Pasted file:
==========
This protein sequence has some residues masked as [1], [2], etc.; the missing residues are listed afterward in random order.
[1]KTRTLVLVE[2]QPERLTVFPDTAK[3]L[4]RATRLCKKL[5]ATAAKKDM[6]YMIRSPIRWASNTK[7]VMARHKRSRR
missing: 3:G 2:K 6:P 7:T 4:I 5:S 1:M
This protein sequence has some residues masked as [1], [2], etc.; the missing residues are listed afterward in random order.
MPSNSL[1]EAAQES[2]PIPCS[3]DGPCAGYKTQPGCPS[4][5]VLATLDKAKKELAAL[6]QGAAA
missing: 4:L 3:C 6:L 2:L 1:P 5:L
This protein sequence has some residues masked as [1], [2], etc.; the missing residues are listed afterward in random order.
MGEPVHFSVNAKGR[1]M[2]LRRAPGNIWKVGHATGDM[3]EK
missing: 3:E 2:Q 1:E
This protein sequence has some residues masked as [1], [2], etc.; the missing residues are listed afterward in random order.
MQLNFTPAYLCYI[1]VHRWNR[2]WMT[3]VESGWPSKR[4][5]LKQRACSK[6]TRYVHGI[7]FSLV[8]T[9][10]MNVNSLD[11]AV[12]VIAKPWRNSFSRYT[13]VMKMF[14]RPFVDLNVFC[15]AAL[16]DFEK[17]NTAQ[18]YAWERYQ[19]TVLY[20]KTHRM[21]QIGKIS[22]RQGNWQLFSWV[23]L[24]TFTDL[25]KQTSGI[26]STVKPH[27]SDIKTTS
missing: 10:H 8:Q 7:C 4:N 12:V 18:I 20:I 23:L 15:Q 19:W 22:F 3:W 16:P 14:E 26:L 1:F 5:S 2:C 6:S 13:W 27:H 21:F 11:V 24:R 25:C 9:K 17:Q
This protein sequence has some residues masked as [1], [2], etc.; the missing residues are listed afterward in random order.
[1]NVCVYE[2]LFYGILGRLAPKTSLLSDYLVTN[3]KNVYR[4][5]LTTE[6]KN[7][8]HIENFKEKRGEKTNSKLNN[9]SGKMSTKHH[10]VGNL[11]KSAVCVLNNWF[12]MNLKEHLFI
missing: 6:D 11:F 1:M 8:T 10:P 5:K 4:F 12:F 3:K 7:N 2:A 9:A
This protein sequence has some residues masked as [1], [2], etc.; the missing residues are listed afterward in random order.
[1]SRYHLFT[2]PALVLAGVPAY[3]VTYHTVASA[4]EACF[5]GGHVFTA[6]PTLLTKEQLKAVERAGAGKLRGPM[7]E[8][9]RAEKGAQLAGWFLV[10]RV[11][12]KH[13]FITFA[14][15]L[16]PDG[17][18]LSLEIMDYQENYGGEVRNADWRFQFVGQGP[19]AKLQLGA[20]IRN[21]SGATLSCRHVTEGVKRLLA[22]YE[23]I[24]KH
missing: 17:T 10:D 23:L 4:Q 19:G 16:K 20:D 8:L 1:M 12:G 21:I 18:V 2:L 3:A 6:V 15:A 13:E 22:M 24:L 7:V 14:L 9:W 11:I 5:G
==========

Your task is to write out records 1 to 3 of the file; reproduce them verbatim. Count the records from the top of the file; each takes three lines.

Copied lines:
This protein sequence has some residues masked as [1], [2], etc.; the missing residues are listed afterward in random order.
[1]KTRTLVLVE[2]QPERLTVFPDTAK[3]L[4]RATRLCKKL[5]ATAAKKDM[6]YMIRSPIRWASNTK[7]VMARHKRSRR
missing: 3:G 2:K 6:P 7:T 4:I 5:S 1:M
This protein sequence has some residues masked as [1], [2], etc.; the missing residues are listed afterward in random order.
MPSNSL[1]EAAQES[2]PIPCS[3]DGPCAGYKTQPGCPS[4][5]VLATLDKAKKELAAL[6]QGAAA
missing: 4:L 3:C 6:L 2:L 1:P 5:L
This protein sequence has some residues masked as [1], [2], etc.; the missing residues are listed afterward in random order.
MGEPVHFSVNAKGR[1]M[2]LRRAPGNIWKVGHATGDM[3]EK
missing: 3:E 2:Q 1:E